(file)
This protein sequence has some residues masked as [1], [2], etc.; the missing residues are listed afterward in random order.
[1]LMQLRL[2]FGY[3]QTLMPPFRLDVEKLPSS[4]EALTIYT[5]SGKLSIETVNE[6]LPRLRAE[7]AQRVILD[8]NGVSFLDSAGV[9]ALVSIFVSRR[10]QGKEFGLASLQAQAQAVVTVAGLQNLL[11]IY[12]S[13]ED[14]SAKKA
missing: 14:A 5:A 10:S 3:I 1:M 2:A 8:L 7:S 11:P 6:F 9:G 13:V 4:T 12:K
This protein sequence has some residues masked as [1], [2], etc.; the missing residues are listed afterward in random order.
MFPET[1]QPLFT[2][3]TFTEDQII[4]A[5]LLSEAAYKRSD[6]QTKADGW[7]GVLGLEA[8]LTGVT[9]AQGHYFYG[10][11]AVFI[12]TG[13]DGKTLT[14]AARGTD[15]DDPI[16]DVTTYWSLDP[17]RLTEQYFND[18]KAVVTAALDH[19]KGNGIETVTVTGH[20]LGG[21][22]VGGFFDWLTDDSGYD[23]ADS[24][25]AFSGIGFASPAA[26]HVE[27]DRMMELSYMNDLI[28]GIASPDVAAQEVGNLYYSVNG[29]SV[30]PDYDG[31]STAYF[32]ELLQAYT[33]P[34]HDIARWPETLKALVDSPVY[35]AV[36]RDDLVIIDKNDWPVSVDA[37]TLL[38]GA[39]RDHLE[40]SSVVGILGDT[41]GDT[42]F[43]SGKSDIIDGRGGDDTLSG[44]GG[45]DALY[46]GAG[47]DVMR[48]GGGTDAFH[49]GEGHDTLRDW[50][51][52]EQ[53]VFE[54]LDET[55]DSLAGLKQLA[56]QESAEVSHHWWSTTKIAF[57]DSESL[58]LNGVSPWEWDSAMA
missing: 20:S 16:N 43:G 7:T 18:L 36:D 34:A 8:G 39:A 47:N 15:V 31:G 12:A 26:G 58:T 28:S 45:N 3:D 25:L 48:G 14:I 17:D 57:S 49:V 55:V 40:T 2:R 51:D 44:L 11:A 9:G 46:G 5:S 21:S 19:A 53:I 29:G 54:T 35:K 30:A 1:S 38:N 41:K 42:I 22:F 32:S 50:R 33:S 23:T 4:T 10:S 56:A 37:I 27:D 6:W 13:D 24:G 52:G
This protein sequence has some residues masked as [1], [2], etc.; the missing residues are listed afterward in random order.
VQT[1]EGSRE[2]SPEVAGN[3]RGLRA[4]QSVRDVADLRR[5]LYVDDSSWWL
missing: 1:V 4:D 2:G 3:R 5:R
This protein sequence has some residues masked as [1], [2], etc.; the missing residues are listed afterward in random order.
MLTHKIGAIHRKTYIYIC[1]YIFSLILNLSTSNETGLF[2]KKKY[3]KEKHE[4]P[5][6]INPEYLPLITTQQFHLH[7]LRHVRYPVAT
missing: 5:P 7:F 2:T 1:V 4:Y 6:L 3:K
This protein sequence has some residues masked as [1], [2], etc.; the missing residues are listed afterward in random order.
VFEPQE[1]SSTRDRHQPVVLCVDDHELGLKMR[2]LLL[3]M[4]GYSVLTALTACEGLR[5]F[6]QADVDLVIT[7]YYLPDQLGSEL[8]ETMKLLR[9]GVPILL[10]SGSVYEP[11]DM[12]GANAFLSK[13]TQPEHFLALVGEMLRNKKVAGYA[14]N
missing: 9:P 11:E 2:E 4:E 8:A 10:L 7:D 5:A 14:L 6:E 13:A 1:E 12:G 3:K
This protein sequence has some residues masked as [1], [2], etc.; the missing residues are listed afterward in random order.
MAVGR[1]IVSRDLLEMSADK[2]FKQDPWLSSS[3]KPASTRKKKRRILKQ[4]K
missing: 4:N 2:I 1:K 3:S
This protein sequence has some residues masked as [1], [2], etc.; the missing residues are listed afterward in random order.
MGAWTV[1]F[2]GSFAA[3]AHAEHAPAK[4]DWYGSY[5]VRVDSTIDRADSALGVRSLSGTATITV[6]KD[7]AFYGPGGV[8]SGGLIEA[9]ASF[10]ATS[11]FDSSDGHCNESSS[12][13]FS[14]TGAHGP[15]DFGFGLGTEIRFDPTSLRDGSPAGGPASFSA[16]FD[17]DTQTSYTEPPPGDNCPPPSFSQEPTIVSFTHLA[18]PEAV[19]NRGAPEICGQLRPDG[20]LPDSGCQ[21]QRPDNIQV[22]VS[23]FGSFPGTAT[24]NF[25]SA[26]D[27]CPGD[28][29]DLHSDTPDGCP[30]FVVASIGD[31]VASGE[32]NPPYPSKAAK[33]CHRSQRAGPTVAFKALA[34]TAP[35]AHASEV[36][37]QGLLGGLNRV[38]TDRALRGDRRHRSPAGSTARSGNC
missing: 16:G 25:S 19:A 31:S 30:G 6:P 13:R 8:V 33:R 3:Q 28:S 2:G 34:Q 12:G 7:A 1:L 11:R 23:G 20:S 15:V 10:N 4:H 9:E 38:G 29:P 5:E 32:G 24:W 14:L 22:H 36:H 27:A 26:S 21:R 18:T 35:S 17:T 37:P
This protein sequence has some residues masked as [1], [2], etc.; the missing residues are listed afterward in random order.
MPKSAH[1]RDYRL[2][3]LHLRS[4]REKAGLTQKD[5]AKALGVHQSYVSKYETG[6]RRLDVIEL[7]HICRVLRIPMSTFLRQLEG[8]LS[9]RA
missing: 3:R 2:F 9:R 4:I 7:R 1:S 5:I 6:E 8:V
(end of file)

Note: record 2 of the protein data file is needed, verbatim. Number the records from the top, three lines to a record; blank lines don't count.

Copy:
This protein sequence has some residues masked as [1], [2], etc.; the missing residues are listed afterward in random order.
MFPET[1]QPLFT[2][3]TFTEDQII[4]A[5]LLSEAAYKRSD[6]QTKADGW[7]GVLGLEA[8]LTGVT[9]AQGHYFYG[10][11]AVFI[12]TG[13]DGKTLT[14]AARGTD[15]DDPI[16]DVTTYWSLDP[17]RLTEQYFND[18]KAVVTAALDH[19]KGNGIETVTVTGH[20]LGG[21][22]VGGFFDWLTDDSGYD[23]ADS[24][25]AFSGIGFASPAA[26]HVE[27]DRMMELSYMNDLI[28]GIASPDVAAQEVGNLYYSVNG[29]SV[30]PDYDG[31]STAYF[32]ELLQAYT[33]P[34]HDIARWPETLKALVDSPVY[35]AV[36]RDDLVIIDKNDWPVSVDA[37]TLL[38]GA[39]RDHLE[40]SSVVGILGDT[41]GDT[42]F[43]SGKSDIIDGRGGDDTLSG[44]GG[45]DALY[46]GAG[47]DVMR[48]GGGTDAFH[49]GEGHDTLRDW[50][51][52]EQ[53]VFE[54]LDET[55]DSLAGLKQLA[56]QESAEVSHHWWSTTKIAF[57]DSESL[58]LNGVSPWEWDSAMA
missing: 20:S 16:N 43:G 7:T 18:L 36:D 34:A 8:G 39:A 47:N 15:V 31:G 12:A 26:G 58:T 28:S 45:N 3:D 25:L 48:G 14:I 17:D 57:S 49:V 55:V 40:T 2:R 51:D 44:L 11:A 9:G 46:G 5:S 21:S 19:A 53:I 29:G 54:T 35:K 30:A 1:S 38:N 41:K 42:I 22:F 32:S 50:R 33:S 23:T 4:T 10:S 56:A 37:I 27:D 6:W 13:D 24:G 52:G